Everyone told me that raising a teenage girl was going to be the hardest thing I’ve ever done. Well, all I can go on is my own experience, and here’s what I can tell you: raising the teenage BOY has been the hardest thing I’ve ever done, while my teenage girl has made my job pretty easy so far.
Me with my girls.
When I was my daughter’s age (8th grade), I was a geeky, bookish, horse-crazy child, who was completely freaked out by the changes happening with my body, but too scared to talk to anyone about any of it. Frankly, I found puberty really embarrassing. I remember agonizing over how to ask my mother if I could start shaving my legs….in the 9th grade!
My daughter, on the other hand, is incredibly self confident about her body, and herself. She’s got a very good sense of who she is, and she and I can (and do) talk about anything and everything. That makes me really happy. Unlike some parents, it hasn’t bothered me a bit to see her becoming a young woman; I’ve just been thrilled to see how comfortable she is with the whole thing.
However, we do live in a culture that hyper-sexualizes adolescent girls at younger and younger ages, and while I don’t want to hold her back, I do sometimes have to hold the line. I am trying really hard to strike a balance between empowering her and protecting her. I think that excess in either direction can be really bad for an adolescent girl. For example, I do let her have Facebook and My Space accounts, but she has to let me “friend” her – meaning I check her accounts regularly – and sometimes I tell her when a photo she has posted is inappropriate for one reason or another (you should SEE what some girls my daughter’s age post on their social networking sites!). I let her make most of her own clothing choices, but I do have a few rules: no high heels yet, and no pants of any kind with words written on the rear end (a la J Lo) to be worn outside the house. She’s wearing make-up now, and I think I let her wear more than a lot of moms of 8th graders, because she really loves experimenting, but when she’s gone overboard, I tell her she has to tone it down before going out.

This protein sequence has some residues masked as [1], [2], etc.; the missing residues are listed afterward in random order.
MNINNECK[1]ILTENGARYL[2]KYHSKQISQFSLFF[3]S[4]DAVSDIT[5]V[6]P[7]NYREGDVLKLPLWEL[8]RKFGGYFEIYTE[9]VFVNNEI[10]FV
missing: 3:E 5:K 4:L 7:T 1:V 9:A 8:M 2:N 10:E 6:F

So far, dating hasn’t been an issue because she goes to a parochial school with so few boys that the pickins are slim; these are the same 15 boys she’s known since 1st grade, so they don’t hold tremendous appeal. She did get asked to one high school dance, but she told me she didn’t really want to go, so she told the boy that her parents had said no. I am sure that next year, in high school, the dating issue will become more front and center, and I need to do some thinking about what my guidelines will be. Mainly, I want to spend a lot of time talking with her about what HER guidelines will be. I want her to feel like she’s driving the bus when it comes to her love life, not me or her father. We will be here to back her up, step in when necessary, and catch her when she falls, but she needs to learn to make good decisions, feel comfortable saying no, and figure out what really matters to her in choosing people to date. I didn’t learn that stuff until well into adulthood, but I’d really like my daughters to get the hang of it much earlier!
I feel really lucky that teenagehood is going so well for her (and for me!) so far. And I’m actually excited about what the next four years will bring. She’s a cool chick. I’m lucky to get to be her mama.
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